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December is shaping up to be an explosive month for the debut of the IPO.
Shares of food delivery company DoorDash climbed 86% on Wednesday, closing at $ 190 each after the company raised a portion 3.4 billion dollars in its offer.
Here’s a look at the magnitude of those numbers: On a fully diluted basis, the company is valued at $ 72 billion. Even on an undiluted basis, the company catches a price tag of over $ 60 billion, pushing its valuation well above that of its competitor Grubhub (valued at $ 6.6 billion) and places it in the universe of companies like COVID-19 vaccine maker Moderna ($ 62 billion) and General Motors ($ 63 billion).
It’s a huge victory for the company’s private market shareholders, including SoftBank and Sequoia Capital, who funded the company through its latest private valuation of $ 18 billion.
DoorDash wasn’t the only one in its stock market rise, however. On the same day, Microsoft-backed cloud infrastructure company C3.ai surged 120% at the beginning.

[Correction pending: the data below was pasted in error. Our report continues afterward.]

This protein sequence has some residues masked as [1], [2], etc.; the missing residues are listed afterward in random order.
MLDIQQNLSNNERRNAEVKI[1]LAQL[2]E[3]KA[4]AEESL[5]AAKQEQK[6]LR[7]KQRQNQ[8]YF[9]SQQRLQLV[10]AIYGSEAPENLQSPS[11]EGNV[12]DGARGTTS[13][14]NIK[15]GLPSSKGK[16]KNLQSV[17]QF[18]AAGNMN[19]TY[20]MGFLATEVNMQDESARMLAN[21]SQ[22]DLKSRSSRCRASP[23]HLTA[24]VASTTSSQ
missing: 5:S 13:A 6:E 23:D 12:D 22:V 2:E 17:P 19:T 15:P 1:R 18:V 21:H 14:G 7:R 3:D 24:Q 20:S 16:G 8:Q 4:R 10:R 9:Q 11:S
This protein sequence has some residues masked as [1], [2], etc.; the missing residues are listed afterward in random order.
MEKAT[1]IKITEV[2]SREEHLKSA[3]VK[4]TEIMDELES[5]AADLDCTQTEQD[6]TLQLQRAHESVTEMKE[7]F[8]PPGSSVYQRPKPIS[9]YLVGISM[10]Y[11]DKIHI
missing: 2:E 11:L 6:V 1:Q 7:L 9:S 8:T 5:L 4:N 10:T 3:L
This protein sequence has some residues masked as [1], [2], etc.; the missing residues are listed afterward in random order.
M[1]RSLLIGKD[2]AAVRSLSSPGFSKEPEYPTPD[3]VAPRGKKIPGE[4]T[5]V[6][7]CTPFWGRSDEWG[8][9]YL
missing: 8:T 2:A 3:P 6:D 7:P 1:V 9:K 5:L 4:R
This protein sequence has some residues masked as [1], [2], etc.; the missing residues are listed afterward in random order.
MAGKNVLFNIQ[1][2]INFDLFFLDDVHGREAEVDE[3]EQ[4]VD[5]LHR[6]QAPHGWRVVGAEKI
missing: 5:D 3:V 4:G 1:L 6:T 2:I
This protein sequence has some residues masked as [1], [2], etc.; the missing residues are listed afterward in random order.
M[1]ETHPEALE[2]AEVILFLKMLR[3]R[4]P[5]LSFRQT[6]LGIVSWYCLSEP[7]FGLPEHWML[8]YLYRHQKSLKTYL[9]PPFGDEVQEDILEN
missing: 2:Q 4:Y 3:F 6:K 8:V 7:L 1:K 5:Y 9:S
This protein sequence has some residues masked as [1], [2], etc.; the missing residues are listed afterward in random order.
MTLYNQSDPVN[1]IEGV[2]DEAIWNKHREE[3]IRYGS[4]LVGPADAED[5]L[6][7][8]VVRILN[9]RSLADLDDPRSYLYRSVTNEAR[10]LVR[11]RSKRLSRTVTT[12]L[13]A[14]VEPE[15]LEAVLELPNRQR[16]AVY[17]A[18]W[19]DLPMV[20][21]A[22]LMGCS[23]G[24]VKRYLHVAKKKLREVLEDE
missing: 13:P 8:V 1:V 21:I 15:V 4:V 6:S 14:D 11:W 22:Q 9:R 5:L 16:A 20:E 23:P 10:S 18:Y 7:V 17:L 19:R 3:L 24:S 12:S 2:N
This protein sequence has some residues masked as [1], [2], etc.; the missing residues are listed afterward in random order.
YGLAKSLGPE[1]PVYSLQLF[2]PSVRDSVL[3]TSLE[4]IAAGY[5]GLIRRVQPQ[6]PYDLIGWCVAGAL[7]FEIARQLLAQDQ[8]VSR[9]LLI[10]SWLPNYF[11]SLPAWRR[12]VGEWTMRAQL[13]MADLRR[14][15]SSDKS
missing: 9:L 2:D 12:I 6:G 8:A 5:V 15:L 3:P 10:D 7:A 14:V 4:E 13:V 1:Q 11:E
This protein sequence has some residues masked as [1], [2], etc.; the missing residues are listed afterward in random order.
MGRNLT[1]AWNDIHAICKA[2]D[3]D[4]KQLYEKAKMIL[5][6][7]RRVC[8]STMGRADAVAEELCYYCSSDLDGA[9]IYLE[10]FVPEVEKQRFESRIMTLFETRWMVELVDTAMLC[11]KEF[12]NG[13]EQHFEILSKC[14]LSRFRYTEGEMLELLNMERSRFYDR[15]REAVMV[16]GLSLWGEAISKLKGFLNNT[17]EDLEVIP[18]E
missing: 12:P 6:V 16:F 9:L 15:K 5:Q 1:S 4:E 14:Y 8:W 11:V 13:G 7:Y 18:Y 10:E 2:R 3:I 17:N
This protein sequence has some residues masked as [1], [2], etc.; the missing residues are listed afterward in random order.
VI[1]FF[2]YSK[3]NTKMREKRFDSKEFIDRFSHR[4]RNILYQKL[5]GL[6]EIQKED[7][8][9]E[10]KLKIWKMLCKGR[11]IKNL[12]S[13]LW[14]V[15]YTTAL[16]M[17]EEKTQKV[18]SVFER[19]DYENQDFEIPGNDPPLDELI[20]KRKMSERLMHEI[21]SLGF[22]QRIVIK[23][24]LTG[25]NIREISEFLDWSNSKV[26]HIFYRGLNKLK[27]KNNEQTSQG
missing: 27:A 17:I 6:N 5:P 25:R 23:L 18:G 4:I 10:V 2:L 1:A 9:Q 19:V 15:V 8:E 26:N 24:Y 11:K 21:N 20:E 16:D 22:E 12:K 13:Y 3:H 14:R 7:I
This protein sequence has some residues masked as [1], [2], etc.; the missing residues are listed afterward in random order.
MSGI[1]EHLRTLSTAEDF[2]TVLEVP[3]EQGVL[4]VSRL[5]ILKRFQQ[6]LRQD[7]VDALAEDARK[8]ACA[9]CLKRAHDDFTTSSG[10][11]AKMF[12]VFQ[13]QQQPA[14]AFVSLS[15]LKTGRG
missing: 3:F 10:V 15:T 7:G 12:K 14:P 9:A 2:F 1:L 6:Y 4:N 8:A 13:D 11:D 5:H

Will Airbnb follow in their footsteps when it debuts today? So far, the numbers are pointing in the right direction for the home-sharing startup that has shown investors a stunning rebound from its pandemic lows. (Box CEO Aaron Levie went as far as nicknamed it a “perfect market hedge” via Twitter. “If you think the vaccine is coming quickly, people want to travel again. If you don’t think it happens quickly, people want to work remotely in different places for longer. “)
The company valued its IPO at $ 68 per share, raising $ 3.5 billion, significantly above the Airbnb price range first set earlier this month: $ 44 to $ 50 per share. And while the company’s revenue may not have returned from the pre-pandemic era, the assessment confirms its return, at least in the eyes of investors. In the most severe stay-at-home times of the pandemic, the company reduced its valuation to $ 18 billion, from $ 31 billion before the crisis hit. At the price of the IPO, Airbnb would be valued at $ 47 billion.
While the question for DoorDash is how it will fare after the pandemic, a key issue for Airbnb is precisely the opposite. What if the pandemic lasts longer than expected or if governments step up lockdown orders?
RETROACTIVELY DISTRIBUTING AN M&A MATTER: Facebook’s $ 1 billion acquisition of Instagram is now being hailed as negotiating magic, bringing new life to the social media business. Now state and federal regulators say the 2012 deal, as well as the $ 19 billion acquisition of Whatsapp in 2014, should be unwound. It comes as the United States Federal Trade Commission and nearly every state in the country have taken legal action for Facebook to buy rivals only to stifle competition. Read more.